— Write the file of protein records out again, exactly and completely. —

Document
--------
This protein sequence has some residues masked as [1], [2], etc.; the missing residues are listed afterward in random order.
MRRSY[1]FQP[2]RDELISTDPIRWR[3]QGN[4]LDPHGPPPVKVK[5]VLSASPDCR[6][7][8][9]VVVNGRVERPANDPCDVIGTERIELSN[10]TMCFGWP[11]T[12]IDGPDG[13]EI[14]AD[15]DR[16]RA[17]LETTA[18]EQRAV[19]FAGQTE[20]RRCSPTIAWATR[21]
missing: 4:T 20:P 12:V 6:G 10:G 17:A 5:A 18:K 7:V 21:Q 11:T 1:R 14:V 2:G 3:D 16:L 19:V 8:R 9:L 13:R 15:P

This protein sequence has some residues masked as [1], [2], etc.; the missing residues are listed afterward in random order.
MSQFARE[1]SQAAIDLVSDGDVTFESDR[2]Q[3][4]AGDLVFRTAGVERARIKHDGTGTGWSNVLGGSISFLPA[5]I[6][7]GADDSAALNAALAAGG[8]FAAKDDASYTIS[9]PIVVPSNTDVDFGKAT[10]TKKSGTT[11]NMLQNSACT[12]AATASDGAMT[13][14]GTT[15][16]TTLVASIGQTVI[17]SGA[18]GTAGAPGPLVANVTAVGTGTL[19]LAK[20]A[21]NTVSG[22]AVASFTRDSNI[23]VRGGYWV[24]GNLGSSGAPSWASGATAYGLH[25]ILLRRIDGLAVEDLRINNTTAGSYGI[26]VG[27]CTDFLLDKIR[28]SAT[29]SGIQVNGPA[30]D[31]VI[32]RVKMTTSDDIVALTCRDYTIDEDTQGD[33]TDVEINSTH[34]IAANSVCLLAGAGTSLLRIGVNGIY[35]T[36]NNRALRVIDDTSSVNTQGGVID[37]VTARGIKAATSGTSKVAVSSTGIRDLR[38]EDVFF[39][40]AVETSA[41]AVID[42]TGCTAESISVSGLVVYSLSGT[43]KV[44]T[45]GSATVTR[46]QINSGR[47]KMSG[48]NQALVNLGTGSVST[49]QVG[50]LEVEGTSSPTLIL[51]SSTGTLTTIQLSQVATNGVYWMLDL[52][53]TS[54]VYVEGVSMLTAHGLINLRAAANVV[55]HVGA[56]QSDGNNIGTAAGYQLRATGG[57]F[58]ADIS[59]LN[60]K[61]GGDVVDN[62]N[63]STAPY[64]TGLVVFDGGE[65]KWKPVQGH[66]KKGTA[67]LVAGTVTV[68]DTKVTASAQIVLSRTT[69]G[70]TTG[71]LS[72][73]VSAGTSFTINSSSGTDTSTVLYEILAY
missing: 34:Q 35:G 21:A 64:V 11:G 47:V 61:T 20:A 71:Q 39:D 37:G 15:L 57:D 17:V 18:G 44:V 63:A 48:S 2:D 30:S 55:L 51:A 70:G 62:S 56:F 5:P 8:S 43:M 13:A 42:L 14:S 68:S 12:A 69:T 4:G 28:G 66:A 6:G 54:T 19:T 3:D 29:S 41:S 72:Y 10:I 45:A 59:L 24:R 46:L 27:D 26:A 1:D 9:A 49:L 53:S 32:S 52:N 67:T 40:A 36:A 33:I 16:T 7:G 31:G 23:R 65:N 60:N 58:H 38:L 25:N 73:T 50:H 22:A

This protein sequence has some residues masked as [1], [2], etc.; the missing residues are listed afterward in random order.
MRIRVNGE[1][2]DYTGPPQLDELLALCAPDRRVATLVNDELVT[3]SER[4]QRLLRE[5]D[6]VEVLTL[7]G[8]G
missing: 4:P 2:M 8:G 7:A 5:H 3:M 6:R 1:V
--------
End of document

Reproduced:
This protein sequence has some residues masked as [1], [2], etc.; the missing residues are listed afterward in random order.
MRRSY[1]FQP[2]RDELISTDPIRWR[3]QGN[4]LDPHGPPPVKVK[5]VLSASPDCR[6][7][8][9]VVVNGRVERPANDPCDVIGTERIELSN[10]TMCFGWP[11]T[12]IDGPDG[13]EI[14]AD[15]DR[16]RA[17]LETTA[18]EQRAV[19]FAGQTE[20]RRCSPTIAWATR[21]
missing: 4:T 20:P 12:V 6:G 10:G 17:A 5:A 18:K 7:V 21:Q 11:T 1:R 14:V 2:G 3:D 16:L 19:V 8:R 9:L 13:R 15:P

This protein sequence has some residues masked as [1], [2], etc.; the missing residues are listed afterward in random order.
MSQFARE[1]SQAAIDLVSDGDVTFESDR[2]Q[3][4]AGDLVFRTAGVERARIKHDGTGTGWSNVLGGSISFLPA[5]I[6][7]GADDSAALNAALAAGG[8]FAAKDDASYTIS[9]PIVVPSNTDVDFGKAT[10]TKKSGTT[11]NMLQNSACT[12]AATASDGAMT[13][14]GTT[15][16]TTLVASIGQTVI[17]SGA[18]GTAGAPGPLVANVTAVGTGTL[19]LAK[20]A[21]NTVSG[22]AVASFTRDSNI[23]VRGGYWV[24]GNLGSSGAPSWASGATAYGLH[25]ILLRRIDGLAVEDLRINNTTAGSYGI[26]VG[27]CTDFLLDKIR[28]SAT[29]SGIQVNGPA[30]D[31]VI[32]RVKMTTSDDIVALTCRDYTIDEDTQGD[33]TDVEINSTH[34]IAANSVCLLAGAGTSLLRIGVNGIY[35]T[36]NNRALRVIDDTSSVNTQGGVID[37]VTARGIKAATSGTSKVAVSSTGIRDLR[38]EDVFF[39][40]AVETSA[41]AVID[42]TGCTAESISVSGLVVYSLSGT[43]KV[44]T[45]GSATVTR[46]QINSGR[47]KMSG[48]NQALVNLGTGSVST[49]QVG[50]LEVEGTSSPTLIL[51]SSTGTLTTIQLSQVATNGVYWMLDL[52][53]TS[54]VYVEGVSMLTAHGLINLRAAANVV[55]HVGA[56]QSDGNNIGTAAGYQLRATGG[57]F[58]ADIS[59]LN[60]K[61]GGDVVDN[62]N[63]STAPY[64]TGLVVFDGGE[65]KWKPVQGH[66]KKGTA[67]LVAGTVTV[68]DTKVTASAQIVLSRTT[69]G[70]TTG[71]LS[72][73]VSAGTSFTINSSSGTDTSTVLYEILAY
missing: 34:Q 35:G 21:A 64:V 11:G 47:V 61:T 20:A 71:Q 39:D 37:G 15:L 57:D 17:V 18:G 44:V 63:A 48:S 2:D 30:S 55:L 51:A 70:G 62:S 56:F 5:P 8:S 43:M 13:A 42:L 14:S 68:S 12:A 69:T 4:G 28:G 66:A 6:G 54:T 19:T 3:D 29:S 41:S 72:Y 10:I 45:A 59:L 24:R 46:L 27:D 26:A 1:D 9:A 49:L 53:S 32:S 52:N 67:T 40:A 36:A 33:I 16:T 7:G 31:G 23:R 65:N 60:N 58:H 38:L 25:N 73:T 50:H 22:A

This protein sequence has some residues masked as [1], [2], etc.; the missing residues are listed afterward in random order.
MRIRVNGE[1][2]DYTGPPQLDELLALCAPDRRVATLVNDELVT[3]SER[4]QRLLRE[5]D[6]VEVLTL[7]G[8]G
missing: 4:P 2:M 8:G 7:A 5:H 3:M 6:R 1:V